Anterior cruciate ligament (ACL) injury can lead to tibiofemoral instability, decreased functional outcomes, and degenerative joint disease. It is unknown whether ACL reconstruction alters this progression at long-term follow-up.
A systematic literature review of the long-term results (minimum follow-up, more than ten years) after operative intra-articular reconstruction of ACL injuries and after nonoperative management was performed to compare (1) knee stability on physical examination, (2) functional and patient-based outcomes, (3) the need for further surgical intervention, and (4) radiographic outcomes. After application of selection criteria, forty patient cohorts with a mean of 13.9 ± 3.1 years of postoperative follow-up were identified. Twenty-seven cohorts containing 1585 patients had undergone reconstruction, and thirteen containing 685 patients had been treated nonoperatively.
Comparison of operative and nonoperative cohorts revealed no significant differences in age, sex, body mass index, or rate of initial meniscal injury (p > 0.05 for all). Operative cohorts had significantly less need for further surgery (12.4% compared with 24.9% for nonoperative, p = 0.0176), less need for subsequent meniscal surgery (13.9% compared with 29.4%, p = 0.0017), and less decline in the Tegner score (-1.9 compared with -3.1, p = 0.0215). A difference in pivot-shift test results was observed (25.5% pivot-positive compared with 46.6% for nonoperative) but did not reach significance (p = 0.09). No significant differences were seen in outcome scores (Lysholm, International Knee Documentation Committee [IKDC], or final Tegner scores) or the rate of radiographically evident degenerative joint disease (p > 0.05 for all).
At a mean of 13.9 ± 3.1 years after injury, the patients who underwent ACL reconstruction had fewer subsequent meniscal injuries, less need for further surgery, and significantly greater improvement in activity level as measured with the Tegner score. There were no significant differences in the Lysholm score, IKDC score, or development of radiographically evident osteoarthritis.
Therapeutic Level III. See Instructions for Authors for a complete description of levels of evidence.
[Show abstract][Hide abstract] ABSTRACT: There have been many advances in anterior cruciate ligament reconstruction (ACLR) techniques incorporating biological treatment. The aim of this review is to discuss the recent contributions that may enlighten our understanding of biological therapies for anterior cruciate ligament (ACL) injuries and improve management decisions involving these enhancement options. Three main biological procedures will be analyzed: bio-enhanced ACL repair, bio-enhanced ACLR scrutinized under the four basic principles of tissue engineering (scaffolds, cell sources, growth factors/cytokines including platelet-rich plasma, and mechanical stimuli), and remnant-preserving ACLR. There is controversial information regarding remnant-preserving ACLR, since different procedures are grouped under the same designation. A new definition for remnant-preserving ACLR surgery is proposed, dividing it into its three major procedures (selective bundle augmentation, augmentation, and nonfunctional remnant preservation); also, an ACL lesion pattern classification and a treatment algorithm, which will hopefully standardize these terms and procedures for future studies, are presented.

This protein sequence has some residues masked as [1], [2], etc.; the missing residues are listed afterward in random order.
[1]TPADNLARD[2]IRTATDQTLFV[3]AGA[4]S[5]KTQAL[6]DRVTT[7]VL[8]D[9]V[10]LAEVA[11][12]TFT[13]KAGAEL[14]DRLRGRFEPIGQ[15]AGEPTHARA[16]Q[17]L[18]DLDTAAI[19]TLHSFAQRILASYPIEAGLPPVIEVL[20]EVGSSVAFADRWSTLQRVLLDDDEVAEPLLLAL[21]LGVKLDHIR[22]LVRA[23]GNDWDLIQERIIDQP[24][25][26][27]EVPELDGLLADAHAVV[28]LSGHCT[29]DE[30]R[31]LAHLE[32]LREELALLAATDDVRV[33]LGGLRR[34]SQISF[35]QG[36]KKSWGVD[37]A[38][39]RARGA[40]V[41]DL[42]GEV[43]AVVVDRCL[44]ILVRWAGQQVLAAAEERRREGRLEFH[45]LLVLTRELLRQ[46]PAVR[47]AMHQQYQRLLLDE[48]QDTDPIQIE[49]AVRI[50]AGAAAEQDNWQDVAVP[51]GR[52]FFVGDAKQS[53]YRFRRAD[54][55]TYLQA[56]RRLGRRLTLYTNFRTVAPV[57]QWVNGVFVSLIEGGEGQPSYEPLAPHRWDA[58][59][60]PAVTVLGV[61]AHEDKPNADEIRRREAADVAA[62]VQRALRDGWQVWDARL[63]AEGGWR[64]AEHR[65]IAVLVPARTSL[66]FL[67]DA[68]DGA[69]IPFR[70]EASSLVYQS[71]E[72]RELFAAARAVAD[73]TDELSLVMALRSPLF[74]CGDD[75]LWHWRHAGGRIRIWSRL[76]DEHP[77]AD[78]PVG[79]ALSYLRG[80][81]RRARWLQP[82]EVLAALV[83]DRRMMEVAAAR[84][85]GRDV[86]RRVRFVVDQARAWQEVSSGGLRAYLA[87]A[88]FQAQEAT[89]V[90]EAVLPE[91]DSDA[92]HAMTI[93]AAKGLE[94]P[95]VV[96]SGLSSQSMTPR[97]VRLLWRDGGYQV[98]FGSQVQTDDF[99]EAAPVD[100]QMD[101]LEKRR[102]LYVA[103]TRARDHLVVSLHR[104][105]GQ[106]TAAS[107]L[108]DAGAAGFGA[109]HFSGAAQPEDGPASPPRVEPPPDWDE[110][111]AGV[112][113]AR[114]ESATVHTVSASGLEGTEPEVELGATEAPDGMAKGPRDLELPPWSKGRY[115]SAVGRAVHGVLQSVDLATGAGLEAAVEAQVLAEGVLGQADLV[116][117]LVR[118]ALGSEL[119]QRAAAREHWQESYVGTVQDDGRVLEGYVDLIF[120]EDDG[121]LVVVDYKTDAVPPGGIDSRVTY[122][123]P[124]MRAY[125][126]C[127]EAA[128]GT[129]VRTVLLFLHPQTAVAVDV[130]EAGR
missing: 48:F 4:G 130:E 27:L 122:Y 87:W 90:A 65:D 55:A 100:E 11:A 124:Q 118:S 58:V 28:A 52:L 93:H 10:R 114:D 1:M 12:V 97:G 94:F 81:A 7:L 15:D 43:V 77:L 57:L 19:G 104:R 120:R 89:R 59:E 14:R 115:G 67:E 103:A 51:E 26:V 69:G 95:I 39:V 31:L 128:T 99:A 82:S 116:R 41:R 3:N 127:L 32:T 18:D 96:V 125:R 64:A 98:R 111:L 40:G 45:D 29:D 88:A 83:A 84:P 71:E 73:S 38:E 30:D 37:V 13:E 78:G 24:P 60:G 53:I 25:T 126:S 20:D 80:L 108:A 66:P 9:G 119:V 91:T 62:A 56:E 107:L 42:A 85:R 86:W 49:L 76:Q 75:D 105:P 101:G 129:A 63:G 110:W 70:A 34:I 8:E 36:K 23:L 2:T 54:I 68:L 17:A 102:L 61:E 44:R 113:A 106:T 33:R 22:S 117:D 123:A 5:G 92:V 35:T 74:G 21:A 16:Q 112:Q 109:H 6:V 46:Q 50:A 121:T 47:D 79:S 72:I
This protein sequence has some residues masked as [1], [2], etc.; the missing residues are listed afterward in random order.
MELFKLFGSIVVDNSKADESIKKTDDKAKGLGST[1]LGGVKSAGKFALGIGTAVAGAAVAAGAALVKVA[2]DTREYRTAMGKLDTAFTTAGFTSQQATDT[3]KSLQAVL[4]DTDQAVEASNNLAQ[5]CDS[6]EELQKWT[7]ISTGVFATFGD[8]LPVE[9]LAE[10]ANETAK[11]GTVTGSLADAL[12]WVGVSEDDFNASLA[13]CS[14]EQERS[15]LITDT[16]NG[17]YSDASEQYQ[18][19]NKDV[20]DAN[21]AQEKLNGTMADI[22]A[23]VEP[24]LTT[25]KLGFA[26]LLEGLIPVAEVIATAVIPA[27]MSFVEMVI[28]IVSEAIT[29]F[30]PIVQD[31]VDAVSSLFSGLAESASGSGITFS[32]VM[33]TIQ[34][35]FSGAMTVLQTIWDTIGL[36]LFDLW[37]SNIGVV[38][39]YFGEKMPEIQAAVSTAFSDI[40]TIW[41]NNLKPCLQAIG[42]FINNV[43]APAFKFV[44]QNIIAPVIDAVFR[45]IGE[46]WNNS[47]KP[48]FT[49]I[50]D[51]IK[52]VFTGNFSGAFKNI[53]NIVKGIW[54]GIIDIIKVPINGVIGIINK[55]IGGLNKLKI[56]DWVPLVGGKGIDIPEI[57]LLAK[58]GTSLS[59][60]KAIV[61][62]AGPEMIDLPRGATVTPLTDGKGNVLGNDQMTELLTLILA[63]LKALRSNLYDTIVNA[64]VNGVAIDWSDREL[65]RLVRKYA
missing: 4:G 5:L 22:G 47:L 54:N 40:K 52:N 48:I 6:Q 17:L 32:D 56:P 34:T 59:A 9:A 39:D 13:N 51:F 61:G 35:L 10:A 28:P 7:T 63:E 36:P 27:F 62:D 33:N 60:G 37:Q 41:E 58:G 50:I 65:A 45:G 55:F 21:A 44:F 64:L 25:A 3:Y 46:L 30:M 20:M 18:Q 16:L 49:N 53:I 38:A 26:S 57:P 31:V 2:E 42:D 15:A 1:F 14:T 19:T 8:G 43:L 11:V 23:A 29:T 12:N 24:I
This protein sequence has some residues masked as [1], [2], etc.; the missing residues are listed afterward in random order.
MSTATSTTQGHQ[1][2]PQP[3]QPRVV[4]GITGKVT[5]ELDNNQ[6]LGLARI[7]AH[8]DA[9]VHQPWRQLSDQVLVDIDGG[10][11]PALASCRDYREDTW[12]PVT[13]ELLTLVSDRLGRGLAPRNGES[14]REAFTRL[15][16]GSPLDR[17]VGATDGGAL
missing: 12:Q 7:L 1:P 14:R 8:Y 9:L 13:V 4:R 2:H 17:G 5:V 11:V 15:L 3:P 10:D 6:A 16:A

Current Reviews in Musculoskeletal Medicine 07/2014; 7(3). DOI:10.1007/s12178-014-9228-9
[Show abstract][Hide abstract] ABSTRACT: Objective: To study the association between Cruciate Ligament (CL) injury and development of post-traumatic osteoarthritis in the knee in patients treated operatively with CL reconstruction compared with patients treated non-operatively. Design: Population based cohort study; level of evidence II-2. Setting: Sweden, 1987-2009. Participants: All patients aged between 15-60 years being diagnosed and registered with a CL injury in The National Swedish Patient Register between 1987 and 2009. Main Outcome Measures: Knee osteoarthritis. Results: A total of 64,614 patients diagnosed with CL injury during 1987 to 2009 in Sweden were included in the study. Seven percent of the patients were diagnosed with knee OA in specialized healthcare during the follow-up (mean 9 years). Stratified analysis by follow-up showed that while those with shorter follow-up had a non-significant difference in risk (0.99, 95%CI 0.90-1.09 for follow-up less than five years compared with the non-operated cohort), those with longer follow-up had an increased risk of knee OA after CL reconstruction (HR = 1.42, 95%CI 1.27-1.58 for follow-up more than ten years compared with non-operated cohort). The risk to develop OA was not affected by sex. Conclusion: CL reconstructive surgery does not seem to have a protective effect on long term OA in either men or women.
PLoS ONE 08/2014; 9(8):e104681. DOI:10.1371/journal.pone.0104681 · 3.23 Impact Factor
[Show abstract][Hide abstract] ABSTRACT: Anterior cruciate ligament (ACL) rupture is a common and devastating injury with long-term sequelae that include meniscal tears, chondral injury, and an increased risk of knee osteoarthritis (OA). ACL reconstruction is recommended to protect against knee instability, reduce the likelihood of meniscal tears and further surgery, and enable earlier return to sporting activities. ACL reconstruction, however, does not reduce the incidence of early-onset OA. In this review, we discuss the factors before and after surgery that are believed to contribute to the premature development of degenerative joint disease.
Current Rheumatology Reports 10/2014; 16(10):448. DOI:10.1007/s11926-014-0448-1 · 2.87 Impact Factor
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